An organization may provide the health data that they generate or collect to another organization in exchange for money or some other anticipated financial benefit. An example of this would be a company that provides genetic testing services to the general public selling client data to a pharmaceutical company.
There are health research studies in which all participants provide consent for their data to be used for a particular purpose, such as a clinical trial of a drug, conducted at an academic centre but funded by a pharmaceutical company.
Other health research studies make use of large cohort datasets where tens or hundreds of thousands of people provide consent for their data to be used once it has been anonymized or scrubbed of identifying information. An example of this kind of research would be an academic study of interactions between genomes and the environment that uses data from the Canadian Partnership for Tomorrow Project or the UK Biobank).
Finally, there are research studies that use provincial, state or national health datasets in order to get a complete picture of a health issue. These studies often rely on unconsented data for entire populations or sub-populations. For example, academic researchers used unconsented data without identifying information to study the opioid epidemic.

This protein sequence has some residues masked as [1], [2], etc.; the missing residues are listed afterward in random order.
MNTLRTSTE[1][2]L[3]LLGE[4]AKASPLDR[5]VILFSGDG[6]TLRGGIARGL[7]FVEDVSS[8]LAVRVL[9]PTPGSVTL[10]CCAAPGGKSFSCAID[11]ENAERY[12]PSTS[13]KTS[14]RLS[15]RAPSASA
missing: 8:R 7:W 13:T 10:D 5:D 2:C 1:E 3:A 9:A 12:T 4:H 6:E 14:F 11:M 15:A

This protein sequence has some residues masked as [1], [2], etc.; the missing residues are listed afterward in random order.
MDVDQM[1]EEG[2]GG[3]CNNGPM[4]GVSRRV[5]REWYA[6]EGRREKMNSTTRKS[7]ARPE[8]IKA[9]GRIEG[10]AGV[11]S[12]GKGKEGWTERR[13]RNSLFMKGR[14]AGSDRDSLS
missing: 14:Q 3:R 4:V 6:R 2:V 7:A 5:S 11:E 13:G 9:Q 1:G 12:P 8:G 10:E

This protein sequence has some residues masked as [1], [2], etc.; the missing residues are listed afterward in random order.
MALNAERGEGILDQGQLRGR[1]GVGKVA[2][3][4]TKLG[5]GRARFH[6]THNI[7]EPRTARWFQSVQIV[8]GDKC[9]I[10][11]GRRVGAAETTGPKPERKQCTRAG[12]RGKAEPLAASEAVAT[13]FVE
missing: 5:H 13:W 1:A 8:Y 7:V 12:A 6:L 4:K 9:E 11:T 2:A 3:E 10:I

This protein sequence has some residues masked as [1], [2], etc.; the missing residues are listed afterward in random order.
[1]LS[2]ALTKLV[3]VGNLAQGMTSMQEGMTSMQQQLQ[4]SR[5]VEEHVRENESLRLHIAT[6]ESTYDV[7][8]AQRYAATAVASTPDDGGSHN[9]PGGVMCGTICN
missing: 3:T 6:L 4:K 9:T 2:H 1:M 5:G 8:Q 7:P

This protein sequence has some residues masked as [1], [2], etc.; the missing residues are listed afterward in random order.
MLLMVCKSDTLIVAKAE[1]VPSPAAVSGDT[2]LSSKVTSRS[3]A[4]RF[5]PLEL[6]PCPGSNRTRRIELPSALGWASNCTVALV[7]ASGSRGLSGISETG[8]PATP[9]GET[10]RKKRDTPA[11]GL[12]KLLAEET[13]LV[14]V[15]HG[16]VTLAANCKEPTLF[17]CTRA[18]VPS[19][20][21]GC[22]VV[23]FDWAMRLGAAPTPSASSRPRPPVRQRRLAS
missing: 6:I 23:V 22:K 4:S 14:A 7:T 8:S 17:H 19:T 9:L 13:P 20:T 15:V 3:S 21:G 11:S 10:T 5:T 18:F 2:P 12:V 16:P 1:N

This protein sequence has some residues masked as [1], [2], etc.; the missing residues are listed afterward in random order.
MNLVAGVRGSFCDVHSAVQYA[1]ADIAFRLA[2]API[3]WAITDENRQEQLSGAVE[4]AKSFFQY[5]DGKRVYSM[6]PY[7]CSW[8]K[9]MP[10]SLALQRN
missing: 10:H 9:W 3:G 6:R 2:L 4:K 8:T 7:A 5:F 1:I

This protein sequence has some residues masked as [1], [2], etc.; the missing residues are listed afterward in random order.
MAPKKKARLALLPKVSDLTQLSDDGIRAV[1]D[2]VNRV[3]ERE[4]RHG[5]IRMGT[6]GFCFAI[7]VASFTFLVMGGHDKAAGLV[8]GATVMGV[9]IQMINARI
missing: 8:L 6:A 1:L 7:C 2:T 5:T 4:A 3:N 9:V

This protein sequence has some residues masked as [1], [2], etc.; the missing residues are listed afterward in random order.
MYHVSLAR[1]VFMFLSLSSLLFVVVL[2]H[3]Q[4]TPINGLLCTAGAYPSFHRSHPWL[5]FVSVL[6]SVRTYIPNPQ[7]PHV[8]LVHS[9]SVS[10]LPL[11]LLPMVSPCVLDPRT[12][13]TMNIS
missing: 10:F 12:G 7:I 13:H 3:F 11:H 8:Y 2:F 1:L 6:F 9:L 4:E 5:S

Why we have unconsented health data
Governments and health organizations routinely collect information about health-care system use so they can manage, administer and pay for health services. This information is referred to as administrative data, and a new piece of administrative data is created every time someone has an interaction with the health-care system, like a doctor’s visit.